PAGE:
Rachel Carson is said to have sparked the modern day environmental movement with the publication of Silent Spring in 1962. She made vivid the gloomy prospect of life without birdsong. But have her warnings been heeded?
Fifty years on, Conor Jameson reflects on the growth of environmentalism since Silent Spring. Using a particular style of nature writing that could be dubbed 'biogumentary', with its engaging narrative momentum, this revealing tale plots milestone events in conservation and cultural/political history to evoke the five decades since 'zero hour', 1962.
Around this, Conor weaves touching personal observation and two decades of notes from his own roles in conservation. It is an attempt to answer the fundamental question: are we silencing the spring? 'It's been an eye-opening exploration of the recent past,' says the author. "It has been startling in places, for me and for colleagues I've spoken to. I think others may be a little startled too."
"A vividly told, beautifully written account of the environmentalist movement of the last fifty years and his own involvement in it [...] the author takes his place among the pre-eminent nature writers of our times. His clear, vivid writing skillfully weaves political and cultural history, personal observation and passionate advocacy for the conservation of our diminishing wildlife to create a book that will endure in the annals of natural history."
– Marie Winn
"If Nick Hornby loved nature, he might write a book like this."
– Martin Harper, RSPB Director of Conservation
"A lively read [...] what makes Jameson's work especially enjoyable is the personal slant [...] "
– Matt Merritt, Editor, Birdwatching
"A fine writer, who brings together an artist's sensibility with a conservationist's sense of reality [...] a vital read."
–John Fanshawe, Birdwatch
"Jameson [...] has skillfully stiched together a narrative that reveals the highs and lows of conservation, and will, I am sure, convince many that the good fight is still worth it."
"A clear and concise historical overview of the failures and successes of the conservation movement since the 1960s; and it will rightly find a place on many a conservationist's bookshelf."
– British Birds
"Fifty years ago American scientist and author Rachel Carson published the seminal Silent Spring, making vivid the prospect of life without birdsong – and so launched the modern environmental movement. Conor Mark Jameson reflects on this legacy and asks the question – are we still silencing the spring?
Every one of the years since 1962 is examined in detail to plot the growth of environmentalism. This annual summary of important milestones is staggeringly thorough and all – embracing: synthetic insecticides, bird-catchers, egg collectors, CBC, the Big Freeze, oil pollution, loss of hedgerows, Dutch Elm Disease, formation of the Department of the Environment and the US Environmental Protection Agency, launching of The Ecologist magazine, the Ramsar Convention, the BBC's fictional series Doomwatch, stubble burning, acid rain, package tourism, founding of the Farming and Wildlife Advisory Group, the Wildlife and Countryside Act, excess production and food mountains, SSSIs and ESAs, the Geneva Convention on Transboundary Air Pollution, the EU's Birds Directive and Habitats Directive, the ploughlng and planting of the Flow Country, Chernobyl, the Common Agricultural Policy, set-aside, the Green Bill, the Rio and Johannesburg Earth Summits, CITES, the UK's Biodiversity Action Plan, the Newbury bypass, the Kyoto Climate talks, genetic identification, Nature Deficit Disorder, the Marine and Coastal Access Act [...] And not only does he itemise every possible environmental issue, but he weaves into this narrative autobiographical details, personal experiences, and such general topics as the capture of Che Guevara, the Prague Spring, Nelson Mandela, Martin Luther King and the current hits in popular music. All this evokes the year in question for every reader and gives a relevance and immediacy to the conservation issues.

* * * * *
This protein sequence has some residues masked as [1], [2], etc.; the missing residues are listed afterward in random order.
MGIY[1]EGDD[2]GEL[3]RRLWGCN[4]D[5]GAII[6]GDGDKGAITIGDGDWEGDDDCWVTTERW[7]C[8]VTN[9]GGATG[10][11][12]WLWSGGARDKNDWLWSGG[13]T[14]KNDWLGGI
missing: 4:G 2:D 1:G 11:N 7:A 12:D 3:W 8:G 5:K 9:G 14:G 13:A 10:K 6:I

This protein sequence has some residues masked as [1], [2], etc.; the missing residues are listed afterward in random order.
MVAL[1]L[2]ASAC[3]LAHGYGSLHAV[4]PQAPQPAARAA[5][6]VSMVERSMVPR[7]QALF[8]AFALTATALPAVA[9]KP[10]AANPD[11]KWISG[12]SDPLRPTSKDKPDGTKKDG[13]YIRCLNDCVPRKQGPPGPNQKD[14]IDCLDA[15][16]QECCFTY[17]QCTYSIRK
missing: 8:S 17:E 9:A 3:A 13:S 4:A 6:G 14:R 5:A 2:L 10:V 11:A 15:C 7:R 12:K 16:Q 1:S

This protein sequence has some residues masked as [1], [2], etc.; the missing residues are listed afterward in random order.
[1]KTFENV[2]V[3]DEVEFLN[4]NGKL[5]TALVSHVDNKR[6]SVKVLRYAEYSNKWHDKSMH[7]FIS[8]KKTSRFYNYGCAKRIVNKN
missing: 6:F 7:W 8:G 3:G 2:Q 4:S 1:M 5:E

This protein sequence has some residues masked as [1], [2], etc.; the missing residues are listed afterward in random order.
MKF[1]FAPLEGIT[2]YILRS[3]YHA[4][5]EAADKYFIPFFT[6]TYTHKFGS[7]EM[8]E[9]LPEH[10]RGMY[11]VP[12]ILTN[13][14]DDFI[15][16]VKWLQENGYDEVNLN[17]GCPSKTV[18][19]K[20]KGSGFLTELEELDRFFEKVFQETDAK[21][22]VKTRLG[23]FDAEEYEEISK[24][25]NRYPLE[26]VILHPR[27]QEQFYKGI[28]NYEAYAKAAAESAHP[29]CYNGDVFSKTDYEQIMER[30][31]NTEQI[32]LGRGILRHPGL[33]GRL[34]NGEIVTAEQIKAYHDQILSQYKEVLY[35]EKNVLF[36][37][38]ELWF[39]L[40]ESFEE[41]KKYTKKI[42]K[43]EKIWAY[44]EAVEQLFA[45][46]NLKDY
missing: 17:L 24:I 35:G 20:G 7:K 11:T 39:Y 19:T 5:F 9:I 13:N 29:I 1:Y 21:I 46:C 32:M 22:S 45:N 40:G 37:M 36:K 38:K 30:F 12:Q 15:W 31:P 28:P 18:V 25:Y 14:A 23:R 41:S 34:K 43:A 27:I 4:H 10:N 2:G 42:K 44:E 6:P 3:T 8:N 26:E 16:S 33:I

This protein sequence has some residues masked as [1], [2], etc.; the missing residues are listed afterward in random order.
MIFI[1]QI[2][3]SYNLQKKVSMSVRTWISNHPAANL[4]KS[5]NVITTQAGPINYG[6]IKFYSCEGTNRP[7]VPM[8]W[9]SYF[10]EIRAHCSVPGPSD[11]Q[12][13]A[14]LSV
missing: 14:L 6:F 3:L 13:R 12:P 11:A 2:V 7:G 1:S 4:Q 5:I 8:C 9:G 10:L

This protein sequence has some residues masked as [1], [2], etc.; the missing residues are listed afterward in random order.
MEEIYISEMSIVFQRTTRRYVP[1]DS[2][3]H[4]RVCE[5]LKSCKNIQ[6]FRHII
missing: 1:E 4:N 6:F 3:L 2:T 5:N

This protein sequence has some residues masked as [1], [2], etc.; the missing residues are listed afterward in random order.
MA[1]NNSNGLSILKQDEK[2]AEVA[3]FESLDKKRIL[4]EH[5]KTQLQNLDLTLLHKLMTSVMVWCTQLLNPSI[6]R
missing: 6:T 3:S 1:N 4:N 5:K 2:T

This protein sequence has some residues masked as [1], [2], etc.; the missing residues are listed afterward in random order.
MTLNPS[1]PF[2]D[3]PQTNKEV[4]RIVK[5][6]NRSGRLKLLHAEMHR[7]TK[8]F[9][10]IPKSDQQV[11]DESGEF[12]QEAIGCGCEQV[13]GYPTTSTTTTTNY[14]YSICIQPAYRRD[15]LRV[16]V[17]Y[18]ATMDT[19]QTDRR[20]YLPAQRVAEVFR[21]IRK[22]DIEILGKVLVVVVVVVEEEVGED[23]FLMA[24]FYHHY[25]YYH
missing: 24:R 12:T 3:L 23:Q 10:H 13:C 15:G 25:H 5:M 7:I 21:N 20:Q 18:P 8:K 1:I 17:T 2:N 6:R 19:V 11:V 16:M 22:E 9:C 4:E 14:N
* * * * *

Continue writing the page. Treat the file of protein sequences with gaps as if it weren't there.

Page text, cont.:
How on earth has the author remembered or researched all this so thoroughly? The clue comes on page 112. He was inspired to become a 'dedicated diarist' by some words of Laurie Lee: 'Autobiography is also a celebration of living and an attempt to hoard its sensations [...] The spur for me is the fear of evaporation – erosion, amnesia if you like – the fear that a whole decade may drift gently away and leave nothing but a salt-caked mudflat'.
Conor Mark Jameson has ensured that the last five decades have not drifted gently away. This significant half-century is summarised for posterity, the debt we owe to the ever-vigilant and campaigning RSPB is clear, and the message is obvious. We are still silencing the spring. But there are isolated beacons of hope. ln the words of Birdlife's US partner Audubon: 'Only citizen action can make a difference for the birds and the state of our future'."
– Bryan Bland, Birding World 25(12), January 2013.
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Conor Jameson is an author who also works for the RSPB. Among his many writing credits are sections in The Private Life of Birds (BBC) and Exploring the Secrets of Nature (Readers Digest). He has a regular column in the RSPB's Birds magazine, on which he is currently New Editor. Conor won BBC Wildlife's Nature Writer of the Year award in 2010.